Some Deal

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I’m sure everyone’s been reading analyses of the big Senate filibuster deal elsewhere. (If not, Joe Gandelman has the roundup to end all roundups.) My view? Well, I’m on record as arguing that a strict supermajority requirement—or at the very least, a viable filibuster threat—is probably a good thing for all judicial nominees, in order to keep the bench stacked with moderates who represent the will of the broader Senate, and that’s not what was put in place here. Under the current arrangement, the Democrats can only filibuster in “extraordinary circumstances”—something that was already being done—so we’ll see if that actually moderates the choices of judges. Given that Janice Rogers Brown and Priscilla Owen were both set to be confirmed—two corporate shills in judges’ robes with only the loosest of respect for precedent—I’m guessing not.

On the plus side, though, the Democrats still have the ability to filibuster a Supreme Court nominee to replace the soon-to-be-retiring William Rehnquist, and I think the threat of a Supreme Court showdown—and this time under a hotter media glare—will be enough to convince Bush to nominate a less-activist conservative.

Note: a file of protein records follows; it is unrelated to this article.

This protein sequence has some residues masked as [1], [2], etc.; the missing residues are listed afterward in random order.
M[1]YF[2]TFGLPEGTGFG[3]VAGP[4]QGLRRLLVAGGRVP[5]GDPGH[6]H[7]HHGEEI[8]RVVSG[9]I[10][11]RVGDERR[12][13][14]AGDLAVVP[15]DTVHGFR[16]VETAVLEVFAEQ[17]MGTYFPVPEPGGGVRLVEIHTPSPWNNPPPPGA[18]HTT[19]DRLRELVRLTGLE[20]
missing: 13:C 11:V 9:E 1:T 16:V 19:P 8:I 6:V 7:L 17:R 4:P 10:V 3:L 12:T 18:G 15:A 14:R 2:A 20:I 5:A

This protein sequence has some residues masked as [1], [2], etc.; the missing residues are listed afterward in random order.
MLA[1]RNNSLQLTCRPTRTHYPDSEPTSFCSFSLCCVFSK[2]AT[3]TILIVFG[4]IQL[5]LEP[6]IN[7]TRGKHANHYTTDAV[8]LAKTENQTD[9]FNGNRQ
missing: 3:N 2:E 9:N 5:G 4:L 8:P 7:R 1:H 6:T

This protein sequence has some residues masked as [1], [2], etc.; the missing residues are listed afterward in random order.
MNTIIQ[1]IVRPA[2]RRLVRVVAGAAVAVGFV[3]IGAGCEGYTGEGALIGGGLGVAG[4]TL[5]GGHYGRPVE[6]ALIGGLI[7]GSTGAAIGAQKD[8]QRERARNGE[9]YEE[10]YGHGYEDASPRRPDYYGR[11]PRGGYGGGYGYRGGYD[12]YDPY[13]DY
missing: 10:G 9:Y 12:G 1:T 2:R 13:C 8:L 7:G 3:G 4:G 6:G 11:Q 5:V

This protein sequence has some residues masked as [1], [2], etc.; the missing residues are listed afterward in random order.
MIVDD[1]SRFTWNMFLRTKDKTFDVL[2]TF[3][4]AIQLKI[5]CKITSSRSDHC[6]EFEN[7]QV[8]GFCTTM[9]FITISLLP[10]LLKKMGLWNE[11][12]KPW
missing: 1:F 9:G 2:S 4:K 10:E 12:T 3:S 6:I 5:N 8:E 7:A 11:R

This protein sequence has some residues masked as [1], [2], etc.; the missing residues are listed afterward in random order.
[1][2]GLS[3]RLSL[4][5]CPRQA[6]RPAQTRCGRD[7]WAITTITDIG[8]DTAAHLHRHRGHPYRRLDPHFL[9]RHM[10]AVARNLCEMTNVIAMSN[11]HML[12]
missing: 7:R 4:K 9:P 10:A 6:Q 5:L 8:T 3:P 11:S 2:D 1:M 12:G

On the downside, Tom Frank is right that the Republicans won the framing game here: “By bracketing the debate between two right-wing extremes—confirm every nominee except for a handful or confirm every nominee through use of the nuclear option—the Republicans had won before they’d even begun.” More focus ought to have been put on the fact that Bush really is nominating terrible judges, beyond the pale. Again, these aren’t people who somehow “apply” the law instead of some liberal alternative, they’re all bought-and-paid-for corporate hacks or wholly unqualified legal minds. The Republicans have successfully obscured that little fact, and they succeed in doing so every time they shamelessly imply that liberals don’t like Janice Rogers Brown because she’s black, or William Pryor because he’s Catholic.

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THE TRUTH...

is the first thing despots go after. An unwavering commitment to it is probably what draws you to Mother Jones' journalism. And as we're seeing in the US and the world around, authoritarians seek to poison the discourse and the way we relate to each other because they can't stand people coming together around a shared sense of the truth—it's a huge threat to them.

Which is also a pretty great way to describe Mother Jones' mission: People coming together around the truth to hold power accountable.

And right now, we need to raise about $400,000 from our online readers over the next two months to hit our annual goal and make good on that mission. Read more about the information war we find ourselves in and how people-powered, independent reporting can and must rise to the challenge—and please support our team's truth-telling journalism with a donation if you can right now.

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